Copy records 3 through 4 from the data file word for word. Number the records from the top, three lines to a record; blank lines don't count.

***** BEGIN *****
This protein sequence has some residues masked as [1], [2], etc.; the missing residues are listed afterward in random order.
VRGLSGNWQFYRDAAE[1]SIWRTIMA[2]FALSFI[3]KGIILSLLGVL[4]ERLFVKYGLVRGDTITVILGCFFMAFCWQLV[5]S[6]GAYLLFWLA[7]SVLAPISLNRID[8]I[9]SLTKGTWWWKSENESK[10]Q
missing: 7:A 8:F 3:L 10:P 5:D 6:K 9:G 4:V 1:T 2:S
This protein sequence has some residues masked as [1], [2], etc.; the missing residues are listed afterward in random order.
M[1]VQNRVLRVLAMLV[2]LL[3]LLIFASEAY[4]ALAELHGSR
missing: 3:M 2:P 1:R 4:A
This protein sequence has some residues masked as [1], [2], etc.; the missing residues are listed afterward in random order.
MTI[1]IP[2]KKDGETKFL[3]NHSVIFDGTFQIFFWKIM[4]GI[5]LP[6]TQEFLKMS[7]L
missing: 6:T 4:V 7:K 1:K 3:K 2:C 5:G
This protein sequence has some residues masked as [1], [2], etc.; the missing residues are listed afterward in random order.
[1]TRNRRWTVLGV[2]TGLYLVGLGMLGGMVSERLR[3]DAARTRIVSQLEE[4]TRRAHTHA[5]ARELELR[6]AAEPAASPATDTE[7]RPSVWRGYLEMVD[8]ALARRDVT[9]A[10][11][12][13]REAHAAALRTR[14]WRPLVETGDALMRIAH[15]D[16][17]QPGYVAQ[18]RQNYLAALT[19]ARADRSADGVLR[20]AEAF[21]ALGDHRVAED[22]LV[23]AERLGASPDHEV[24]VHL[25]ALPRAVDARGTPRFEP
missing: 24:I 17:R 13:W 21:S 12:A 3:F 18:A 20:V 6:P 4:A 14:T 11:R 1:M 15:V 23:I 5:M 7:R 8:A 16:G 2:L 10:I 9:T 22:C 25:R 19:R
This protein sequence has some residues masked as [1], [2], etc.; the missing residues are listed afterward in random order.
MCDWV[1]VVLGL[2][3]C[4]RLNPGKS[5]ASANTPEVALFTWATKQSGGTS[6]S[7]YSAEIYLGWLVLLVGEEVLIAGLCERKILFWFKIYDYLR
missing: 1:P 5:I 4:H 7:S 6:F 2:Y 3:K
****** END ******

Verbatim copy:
This protein sequence has some residues masked as [1], [2], etc.; the missing residues are listed afterward in random order.
MTI[1]IP[2]KKDGETKFL[3]NHSVIFDGTFQIFFWKIM[4]GI[5]LP[6]TQEFLKMS[7]L
missing: 6:T 4:V 7:K 1:K 3:K 2:C 5:G
This protein sequence has some residues masked as [1], [2], etc.; the missing residues are listed afterward in random order.
[1]TRNRRWTVLGV[2]TGLYLVGLGMLGGMVSERLR[3]DAARTRIVSQLEE[4]TRRAHTHA[5]ARELELR[6]AAEPAASPATDTE[7]RPSVWRGYLEMVD[8]ALARRDVT[9]A[10][11][12][13]REAHAAALRTR[14]WRPLVETGDALMRIAH[15]D[16][17]QPGYVAQ[18]RQNYLAALT[19]ARADRSADGVLR[20]AEAF[21]ALGDHRVAED[22]LV[23]AERLGASPDHEV[24]VHL[25]ALPRAVDARGTPRFEP
missing: 24:I 17:R 13:W 21:S 12:A 3:F 18:A 20:V 6:P 4:A 14:T 11:R 1:M 15:V 23:I 5:M 7:R 8:A 16:G 2:L 10:I 9:T 22:C 25:R 19:R